Still, there were valid reasons why the road should take a course which now appears so peculiar ; for at that date (1744) and nearly eighty-five years later, there was a passage called Boot Lane (now Milton Street) in the direct line, but like many others in Nottingham it was, especially at its southern end and terminating against Parliament Street, very contracted, and barely wide enough for an ordinary vehicle easily to pass through. This will fully account for the preference given to the road which, until recently, was termed North Street, but previously Back Lane (1800). Its objectionable condition or arrangement is further proved by the fact that in Deering's time and after, another outlet near appears also to have been preferred by many, and this was subsequently known as Glasshouse Street and York Street, which on Badder and Peet's map (1744) is entitled "Road to York."
Boot Lane is not of ancient date, for Thoroton does not appear to have known of it in 1677, nor have I noticed the name in the Records as far as published (1702), but I believe it to have been first used in Deering's time, who died 1749. It is mentioned in 1820 by some voters residing there, but entitled Milton Street on the large official plan of Nottingham, published in 1829, though I have noticed it when occasionally used some years earlier (1812).
In 1829, June (see Date Book), "Milton Street and North Street were lowered and levelled. Human remains in quantities were found at the depth of two or three feet below the surface. Concurrently with this, the whole of the buildings on the west side of Milton Street were removed, and the entrance to the town from the north materially improved." A considerable addition, proportionately, was made to its width, yet judging by present requirements it was much under what was necessary, for it was again widened about twenty feet in 1902.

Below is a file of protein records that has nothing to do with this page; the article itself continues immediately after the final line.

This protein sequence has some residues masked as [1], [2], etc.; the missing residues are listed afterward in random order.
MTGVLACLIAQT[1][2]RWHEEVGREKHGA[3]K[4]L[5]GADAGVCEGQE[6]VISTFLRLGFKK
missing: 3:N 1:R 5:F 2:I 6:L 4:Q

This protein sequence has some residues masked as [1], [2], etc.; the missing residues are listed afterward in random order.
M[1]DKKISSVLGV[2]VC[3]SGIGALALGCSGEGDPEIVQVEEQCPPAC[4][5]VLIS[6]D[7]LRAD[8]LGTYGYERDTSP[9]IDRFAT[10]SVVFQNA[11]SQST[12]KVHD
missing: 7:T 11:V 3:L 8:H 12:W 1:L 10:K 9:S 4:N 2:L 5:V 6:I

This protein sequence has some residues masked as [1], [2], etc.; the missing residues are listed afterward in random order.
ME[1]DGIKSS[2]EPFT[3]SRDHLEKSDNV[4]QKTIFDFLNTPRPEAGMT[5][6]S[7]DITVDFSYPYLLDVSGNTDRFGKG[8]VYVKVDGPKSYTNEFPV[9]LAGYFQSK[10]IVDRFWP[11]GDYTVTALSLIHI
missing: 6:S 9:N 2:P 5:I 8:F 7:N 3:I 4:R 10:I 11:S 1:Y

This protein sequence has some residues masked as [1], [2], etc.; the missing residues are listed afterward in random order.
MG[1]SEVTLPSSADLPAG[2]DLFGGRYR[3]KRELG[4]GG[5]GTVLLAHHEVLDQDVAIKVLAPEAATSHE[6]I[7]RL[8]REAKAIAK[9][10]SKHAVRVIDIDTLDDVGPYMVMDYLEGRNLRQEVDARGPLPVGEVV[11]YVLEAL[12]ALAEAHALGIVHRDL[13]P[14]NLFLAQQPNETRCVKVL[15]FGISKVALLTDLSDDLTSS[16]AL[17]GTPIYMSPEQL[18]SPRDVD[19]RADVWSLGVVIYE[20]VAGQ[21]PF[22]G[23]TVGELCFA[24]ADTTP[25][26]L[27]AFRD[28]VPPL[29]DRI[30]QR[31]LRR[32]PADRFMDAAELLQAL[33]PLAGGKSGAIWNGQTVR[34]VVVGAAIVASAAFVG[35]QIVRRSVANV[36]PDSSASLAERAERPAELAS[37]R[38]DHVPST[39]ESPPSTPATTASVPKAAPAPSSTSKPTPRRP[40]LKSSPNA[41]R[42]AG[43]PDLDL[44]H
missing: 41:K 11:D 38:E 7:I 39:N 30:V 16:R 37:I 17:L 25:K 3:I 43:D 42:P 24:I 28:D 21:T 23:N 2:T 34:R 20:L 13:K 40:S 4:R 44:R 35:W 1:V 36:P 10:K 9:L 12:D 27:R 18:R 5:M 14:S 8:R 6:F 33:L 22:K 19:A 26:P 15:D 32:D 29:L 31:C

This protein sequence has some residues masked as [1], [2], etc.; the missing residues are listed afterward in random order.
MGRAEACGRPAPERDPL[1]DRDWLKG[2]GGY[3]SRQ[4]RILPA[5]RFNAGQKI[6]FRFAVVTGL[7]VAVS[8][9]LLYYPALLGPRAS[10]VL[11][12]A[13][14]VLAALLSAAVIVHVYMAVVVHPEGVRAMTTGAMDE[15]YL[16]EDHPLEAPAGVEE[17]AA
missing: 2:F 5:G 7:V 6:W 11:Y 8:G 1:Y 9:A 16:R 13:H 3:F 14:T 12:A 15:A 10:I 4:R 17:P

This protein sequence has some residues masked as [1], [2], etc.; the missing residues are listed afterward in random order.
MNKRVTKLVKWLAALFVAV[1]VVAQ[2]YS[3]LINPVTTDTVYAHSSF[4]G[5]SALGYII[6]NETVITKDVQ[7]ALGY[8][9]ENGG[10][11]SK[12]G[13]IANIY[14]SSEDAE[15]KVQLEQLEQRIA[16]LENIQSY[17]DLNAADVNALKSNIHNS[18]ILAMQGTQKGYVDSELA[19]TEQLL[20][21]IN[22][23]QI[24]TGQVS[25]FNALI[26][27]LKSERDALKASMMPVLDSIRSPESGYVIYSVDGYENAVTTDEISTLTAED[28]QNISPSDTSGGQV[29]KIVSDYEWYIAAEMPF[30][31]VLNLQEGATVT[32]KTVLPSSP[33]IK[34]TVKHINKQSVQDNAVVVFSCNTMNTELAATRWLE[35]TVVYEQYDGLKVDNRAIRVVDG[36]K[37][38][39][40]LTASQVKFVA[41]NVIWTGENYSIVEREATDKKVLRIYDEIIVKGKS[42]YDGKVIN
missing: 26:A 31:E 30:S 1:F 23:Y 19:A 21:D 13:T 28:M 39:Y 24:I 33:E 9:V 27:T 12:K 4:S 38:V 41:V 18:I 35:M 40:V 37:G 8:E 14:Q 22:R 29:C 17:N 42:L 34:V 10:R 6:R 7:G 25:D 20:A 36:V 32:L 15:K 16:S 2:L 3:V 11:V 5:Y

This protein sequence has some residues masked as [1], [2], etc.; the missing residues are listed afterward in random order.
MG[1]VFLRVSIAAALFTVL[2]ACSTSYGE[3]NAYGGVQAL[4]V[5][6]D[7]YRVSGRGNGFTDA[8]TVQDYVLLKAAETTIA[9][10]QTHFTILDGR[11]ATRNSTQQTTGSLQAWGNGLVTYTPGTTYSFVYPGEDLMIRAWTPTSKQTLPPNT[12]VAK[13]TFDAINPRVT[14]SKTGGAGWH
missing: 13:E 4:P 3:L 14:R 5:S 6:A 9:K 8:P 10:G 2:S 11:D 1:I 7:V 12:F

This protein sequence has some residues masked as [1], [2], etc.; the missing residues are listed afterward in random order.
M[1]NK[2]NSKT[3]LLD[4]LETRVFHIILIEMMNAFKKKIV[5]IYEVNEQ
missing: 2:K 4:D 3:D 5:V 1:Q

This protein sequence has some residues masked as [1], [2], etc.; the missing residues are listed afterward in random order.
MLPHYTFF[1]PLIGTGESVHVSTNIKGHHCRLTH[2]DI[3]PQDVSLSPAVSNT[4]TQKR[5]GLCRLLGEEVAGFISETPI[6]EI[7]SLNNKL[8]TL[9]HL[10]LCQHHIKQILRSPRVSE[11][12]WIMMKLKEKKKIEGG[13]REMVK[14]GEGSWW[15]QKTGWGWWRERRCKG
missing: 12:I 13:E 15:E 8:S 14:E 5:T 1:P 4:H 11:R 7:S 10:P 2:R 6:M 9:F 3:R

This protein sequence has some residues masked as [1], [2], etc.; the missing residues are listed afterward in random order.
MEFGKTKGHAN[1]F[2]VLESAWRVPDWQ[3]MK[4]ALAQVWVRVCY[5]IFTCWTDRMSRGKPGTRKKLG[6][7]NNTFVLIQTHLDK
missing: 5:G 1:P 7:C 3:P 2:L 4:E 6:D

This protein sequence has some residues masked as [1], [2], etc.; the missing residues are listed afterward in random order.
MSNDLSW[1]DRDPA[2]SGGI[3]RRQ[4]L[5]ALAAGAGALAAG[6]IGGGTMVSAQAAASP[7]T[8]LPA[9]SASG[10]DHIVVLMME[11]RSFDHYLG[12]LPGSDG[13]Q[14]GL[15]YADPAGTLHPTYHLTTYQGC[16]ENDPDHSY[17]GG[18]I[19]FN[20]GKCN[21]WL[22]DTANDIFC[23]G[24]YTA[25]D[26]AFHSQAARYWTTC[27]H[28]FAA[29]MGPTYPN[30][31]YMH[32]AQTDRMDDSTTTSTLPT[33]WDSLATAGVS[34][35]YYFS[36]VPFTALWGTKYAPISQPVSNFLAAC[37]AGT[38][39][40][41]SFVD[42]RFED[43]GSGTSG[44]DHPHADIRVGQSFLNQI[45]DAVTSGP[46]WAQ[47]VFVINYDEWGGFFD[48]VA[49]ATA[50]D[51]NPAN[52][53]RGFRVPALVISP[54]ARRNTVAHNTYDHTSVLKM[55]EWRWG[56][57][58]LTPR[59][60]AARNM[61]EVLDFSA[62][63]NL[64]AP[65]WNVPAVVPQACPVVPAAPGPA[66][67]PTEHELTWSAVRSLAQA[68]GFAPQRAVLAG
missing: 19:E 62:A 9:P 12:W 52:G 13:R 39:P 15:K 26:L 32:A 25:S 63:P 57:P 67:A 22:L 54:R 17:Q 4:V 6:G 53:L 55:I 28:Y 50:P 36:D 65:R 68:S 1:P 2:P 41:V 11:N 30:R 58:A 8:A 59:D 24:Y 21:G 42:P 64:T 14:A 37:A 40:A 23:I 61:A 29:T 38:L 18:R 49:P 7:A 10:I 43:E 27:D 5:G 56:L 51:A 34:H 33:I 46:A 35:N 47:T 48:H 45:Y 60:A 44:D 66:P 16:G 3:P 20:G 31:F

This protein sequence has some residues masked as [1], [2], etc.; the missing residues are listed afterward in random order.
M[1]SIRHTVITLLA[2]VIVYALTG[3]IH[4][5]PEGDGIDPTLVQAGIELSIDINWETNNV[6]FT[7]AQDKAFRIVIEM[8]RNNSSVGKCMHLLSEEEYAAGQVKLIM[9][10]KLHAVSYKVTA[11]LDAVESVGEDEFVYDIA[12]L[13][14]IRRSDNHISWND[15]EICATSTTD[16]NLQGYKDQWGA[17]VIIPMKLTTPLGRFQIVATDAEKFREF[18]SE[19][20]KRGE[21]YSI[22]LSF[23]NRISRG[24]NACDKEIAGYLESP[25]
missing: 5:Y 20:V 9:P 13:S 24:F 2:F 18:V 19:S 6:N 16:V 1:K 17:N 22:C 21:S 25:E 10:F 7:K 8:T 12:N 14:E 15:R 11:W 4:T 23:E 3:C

According to Deering (1749) Boot Lane was practically eighty yards in length (the unique plan shows about seventy-five yards), and extended to North Street only, but at the end of the 18th century, by the same plan, it is shown to have been so named until reaching Charlotte Street and Cross Lane, now Shakespeare Street, on the opposite side. In the recollection of many, Cross Lane was an unmade road leading to Bowling Alley, very rutty and frequently deep in mud. Before it was lowered there can be little doubt that the gradient of Milton Street was much the same as Pelham Street at present, and anyone may now perceive the probability of this, from the height of Trinity churchyard, and also the ground at the back of the church, and of various shops, etc., opposite, respecting some of which I remember that by going down one or two steps from the causeway, the floor of a room was reached which was once the sub-story.